Board of Health Shorts, Sept. 10

by Karina Coombs

Town Counsel introduction

Newly appointed Town Counsel, Tom Harrington of Miyares and Harrington LLP, introduced himself at the September 10 meeting of the Board of Health (BOH). Harrington explained that he considered town board members to be unpaid public officials and wants to ensure they are protected in these roles. 

Harrington informed the board that they have the right to contact him directly when they have ethics questions under Statute 268 of the State Ethics Law. Unlike other types of questions or concerns, those involving ethics or financial interest conflicts do not need prior approval from Town Administrator Tim Goddard.

Executive session “help cards” were also passed out to each BOH member and explained when a board can go into executive session, how to do it, what to do when in it and how to make notes. “[You are] always supposed to err on the side of open,” explained Harrington when it comes to making a meeting opened or closed. 

Of particular emphasis, Harrington told the board they must take a roll call of each vote when in executive session and must take minutes. He also clarified that once the issue that was discussed in private has passed, the minutes must be released to the public.

The board also asked Harrington about the current septic loan program. Member and Treasurer Cathy Galligan said that they are concerned about pre-payments and interest rate changes. Explaining that the loans become desirable when someone wants to sell their house, Galligan wants to make sure the Board of Health is compensated for its work in the event the house is sold and the loan is immediately repaid without any interest charged. Harrington asked to see a copy of the agreement with the state. Galligan also noted that the loan program was not designed for a place like Carlisle and they may opt to stop using it.

Public hearing 128 Log Hill Road

Marc Piermarini of Whitman & Bingham Associates presented plans for a new septic system to replace a failed system at 128 Log Hill Road. The existing plan would require two waivers: a reduction in offset to groundwater and a reduction in leaching area setback to wetlands.

Piermarini described the layout of the property and location of wells, noting the only place to build the system was the location that required both waivers. The board asked Piermarini why the plans did not show the front of the property, and wondered if it would be possible to move the location of the existing well, allowing the septic system to move to the front. The board also asked if he had considered alternative technology systems that would require less space and alleviate the need for the waivers.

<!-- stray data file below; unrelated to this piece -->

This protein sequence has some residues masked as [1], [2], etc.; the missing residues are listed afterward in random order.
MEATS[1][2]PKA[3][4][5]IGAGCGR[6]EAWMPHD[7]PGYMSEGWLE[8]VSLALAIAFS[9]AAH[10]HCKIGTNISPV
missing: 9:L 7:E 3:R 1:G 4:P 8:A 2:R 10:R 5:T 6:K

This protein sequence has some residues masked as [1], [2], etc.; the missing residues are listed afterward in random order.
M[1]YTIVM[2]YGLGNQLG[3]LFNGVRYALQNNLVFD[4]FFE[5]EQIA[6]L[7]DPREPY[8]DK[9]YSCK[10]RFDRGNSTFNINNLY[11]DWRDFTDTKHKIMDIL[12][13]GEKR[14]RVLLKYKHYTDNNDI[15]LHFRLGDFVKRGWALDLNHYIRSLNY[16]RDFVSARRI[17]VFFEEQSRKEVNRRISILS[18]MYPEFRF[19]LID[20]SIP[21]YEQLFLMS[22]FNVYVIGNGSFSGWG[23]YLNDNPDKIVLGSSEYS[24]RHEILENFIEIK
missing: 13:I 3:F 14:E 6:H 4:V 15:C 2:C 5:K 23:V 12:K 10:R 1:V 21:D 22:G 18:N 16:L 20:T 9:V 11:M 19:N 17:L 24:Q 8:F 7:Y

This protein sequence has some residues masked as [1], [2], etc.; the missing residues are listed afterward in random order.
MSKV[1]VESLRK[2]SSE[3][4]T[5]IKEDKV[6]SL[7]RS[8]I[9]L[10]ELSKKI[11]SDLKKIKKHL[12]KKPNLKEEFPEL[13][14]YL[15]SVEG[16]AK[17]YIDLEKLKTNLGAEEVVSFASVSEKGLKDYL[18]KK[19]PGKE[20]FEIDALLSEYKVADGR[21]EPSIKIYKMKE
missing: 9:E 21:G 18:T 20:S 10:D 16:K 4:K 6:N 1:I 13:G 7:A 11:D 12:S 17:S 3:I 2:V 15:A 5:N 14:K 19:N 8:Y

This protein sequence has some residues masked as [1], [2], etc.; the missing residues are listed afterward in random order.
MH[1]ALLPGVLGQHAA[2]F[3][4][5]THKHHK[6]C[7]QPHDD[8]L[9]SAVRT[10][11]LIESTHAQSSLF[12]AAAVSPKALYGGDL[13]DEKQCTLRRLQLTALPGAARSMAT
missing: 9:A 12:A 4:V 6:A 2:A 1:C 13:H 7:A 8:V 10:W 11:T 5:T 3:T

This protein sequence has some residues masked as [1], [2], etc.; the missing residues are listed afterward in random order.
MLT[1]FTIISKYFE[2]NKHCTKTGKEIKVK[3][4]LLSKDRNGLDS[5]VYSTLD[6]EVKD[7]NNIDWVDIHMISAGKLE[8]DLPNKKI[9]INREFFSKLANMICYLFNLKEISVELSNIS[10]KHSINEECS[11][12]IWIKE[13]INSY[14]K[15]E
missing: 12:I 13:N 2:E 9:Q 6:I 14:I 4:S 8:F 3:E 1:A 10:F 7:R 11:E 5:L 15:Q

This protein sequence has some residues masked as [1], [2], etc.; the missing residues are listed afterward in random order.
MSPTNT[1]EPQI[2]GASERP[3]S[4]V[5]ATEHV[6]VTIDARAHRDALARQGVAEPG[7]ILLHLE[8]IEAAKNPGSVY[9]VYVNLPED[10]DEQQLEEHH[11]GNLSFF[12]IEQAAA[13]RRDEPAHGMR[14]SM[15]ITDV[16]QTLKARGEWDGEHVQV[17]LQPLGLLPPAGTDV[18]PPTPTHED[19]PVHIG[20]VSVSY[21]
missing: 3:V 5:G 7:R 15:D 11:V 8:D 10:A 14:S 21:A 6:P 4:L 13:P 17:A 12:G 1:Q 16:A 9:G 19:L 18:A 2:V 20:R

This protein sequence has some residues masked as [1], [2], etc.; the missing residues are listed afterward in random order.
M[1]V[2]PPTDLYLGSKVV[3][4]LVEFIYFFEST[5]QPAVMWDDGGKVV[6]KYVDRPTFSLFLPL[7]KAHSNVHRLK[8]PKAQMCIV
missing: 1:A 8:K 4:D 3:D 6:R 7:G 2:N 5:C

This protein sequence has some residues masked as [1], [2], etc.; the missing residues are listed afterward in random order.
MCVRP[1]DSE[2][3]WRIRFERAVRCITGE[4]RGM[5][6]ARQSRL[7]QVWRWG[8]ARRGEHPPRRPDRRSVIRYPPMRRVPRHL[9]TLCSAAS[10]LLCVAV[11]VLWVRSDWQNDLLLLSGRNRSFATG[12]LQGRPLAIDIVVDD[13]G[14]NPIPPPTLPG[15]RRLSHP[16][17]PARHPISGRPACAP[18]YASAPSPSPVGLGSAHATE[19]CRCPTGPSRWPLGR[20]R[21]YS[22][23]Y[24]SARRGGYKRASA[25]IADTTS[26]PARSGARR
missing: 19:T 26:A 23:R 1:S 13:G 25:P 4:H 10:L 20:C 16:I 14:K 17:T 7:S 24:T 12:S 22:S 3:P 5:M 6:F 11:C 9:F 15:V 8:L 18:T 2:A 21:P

Chair Jeffrey Brem explained that the homeowner was not obligated to pursue these alternatives, but it would be considered as part of the waiver process. Brem also clarified that if moving a well or pursuing advanced technologies was not financially feasible for a homeowner, such a concern was legitimate and should be included in an application to the board.

Engineering consultant Rob Frado expressed some concern about approving both waivers. “If it was one or the other I would okay, but both make me worried,” he said. Brem asked for the project to be resubmitted to include additional information and look at alternatives on the property. The hearing will be continued on October 8 at 7:45 p.m. 

Barn inspection fees

In a continued effort to look at its fee structure to ensure costs are accurately captured, the board turned its eye to the annual barn inspection fee of $25. The board’s state appointed inspector, Larry Sorli, in an email distributed by Health Agent Linda Fantasia, believed the fee should remain at $25, but asked that they consider implementing a late fee when inspection fees went unpaid. 

Brem and board member Cathy Galligan disagreed about increasing the inspection fee. Galligan wanted to look at the inspection fee to make sure it covered all costs involved, but Brem explained that the salary of BOH employees already captured any additional costs. “Why are you charging residents more if it’s already part of their job?” asked Brem.

The board voted to add a late fee of $10 for any unpaid barn inspections. Galligan, with the assistance of Health Agent Linda Fantasia will look at what is involved in barn inspections and revisit the fee at a later date.

Benfield Farms update

Frado reported that he received a call from Mark Beaudry of Meridian Associates regarding the septic system installation at Benfield Farms. Beaudry explained that the septic system as built did not match the approved plans with some of the tubing sitting approximately ten inches too low on one side. Frado told the board he does not want to see any issues arise from this later on and was inclined not to approve it. The board agreed to reject the system and have it redone to design specifications. ∆